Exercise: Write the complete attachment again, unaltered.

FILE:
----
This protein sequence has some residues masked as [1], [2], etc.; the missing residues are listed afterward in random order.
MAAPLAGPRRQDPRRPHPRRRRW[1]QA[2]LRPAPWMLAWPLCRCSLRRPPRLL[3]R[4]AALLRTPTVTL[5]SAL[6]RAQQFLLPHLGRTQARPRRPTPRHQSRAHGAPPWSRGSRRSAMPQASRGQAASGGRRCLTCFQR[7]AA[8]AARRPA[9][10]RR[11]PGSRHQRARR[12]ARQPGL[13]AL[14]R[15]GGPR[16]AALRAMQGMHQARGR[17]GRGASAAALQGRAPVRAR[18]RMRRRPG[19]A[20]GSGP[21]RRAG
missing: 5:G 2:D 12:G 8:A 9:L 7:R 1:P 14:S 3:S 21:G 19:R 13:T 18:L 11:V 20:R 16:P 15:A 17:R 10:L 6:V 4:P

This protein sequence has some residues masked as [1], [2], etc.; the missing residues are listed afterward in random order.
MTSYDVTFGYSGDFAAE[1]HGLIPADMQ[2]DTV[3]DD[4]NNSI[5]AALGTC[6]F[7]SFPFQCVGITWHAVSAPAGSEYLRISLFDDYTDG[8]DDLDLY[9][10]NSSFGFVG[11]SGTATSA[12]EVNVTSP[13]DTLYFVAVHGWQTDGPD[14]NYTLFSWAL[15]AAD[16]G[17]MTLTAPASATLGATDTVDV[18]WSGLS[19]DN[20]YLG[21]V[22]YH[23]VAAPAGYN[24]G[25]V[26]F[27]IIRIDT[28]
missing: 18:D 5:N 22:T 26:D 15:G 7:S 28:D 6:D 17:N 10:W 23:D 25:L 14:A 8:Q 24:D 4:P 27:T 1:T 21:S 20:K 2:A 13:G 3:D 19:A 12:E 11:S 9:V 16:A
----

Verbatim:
This protein sequence has some residues masked as [1], [2], etc.; the missing residues are listed afterward in random order.
MAAPLAGPRRQDPRRPHPRRRRW[1]QA[2]LRPAPWMLAWPLCRCSLRRPPRLL[3]R[4]AALLRTPTVTL[5]SAL[6]RAQQFLLPHLGRTQARPRRPTPRHQSRAHGAPPWSRGSRRSAMPQASRGQAASGGRRCLTCFQR[7]AA[8]AARRPA[9][10]RR[11]PGSRHQRARR[12]ARQPGL[13]AL[14]R[15]GGPR[16]AALRAMQGMHQARGR[17]GRGASAAALQGRAPVRAR[18]RMRRRPG[19]A[20]GSGP[21]RRAG
missing: 5:G 2:D 12:G 8:A 9:L 7:R 1:P 14:S 3:S 21:G 19:R 13:T 18:L 11:V 20:R 16:P 15:A 17:R 10:L 6:V 4:P

This protein sequence has some residues masked as [1], [2], etc.; the missing residues are listed afterward in random order.
MTSYDVTFGYSGDFAAE[1]HGLIPADMQ[2]DTV[3]DD[4]NNSI[5]AALGTC[6]F[7]SFPFQCVGITWHAVSAPAGSEYLRISLFDDYTDG[8]DDLDLY[9][10]NSSFGFVG[11]SGTATSA[12]EVNVTSP[13]DTLYFVAVHGWQTDGPD[14]NYTLFSWAL[15]AAD[16]G[17]MTLTAPASATLGATDTVDV[18]WSGLS[19]DN[20]YLG[21]V[22]YH[23]VAAPAGYN[24]G[25]V[26]F[27]IIRIDT[28]
missing: 18:D 5:N 22:T 26:D 15:G 7:S 28:D 6:D 17:N 10:W 23:D 25:L 14:A 8:Q 24:D 4:P 27:T 1:T 21:S 20:K 2:A 13:G 3:D 19:A 12:E 11:S 9:V 16:A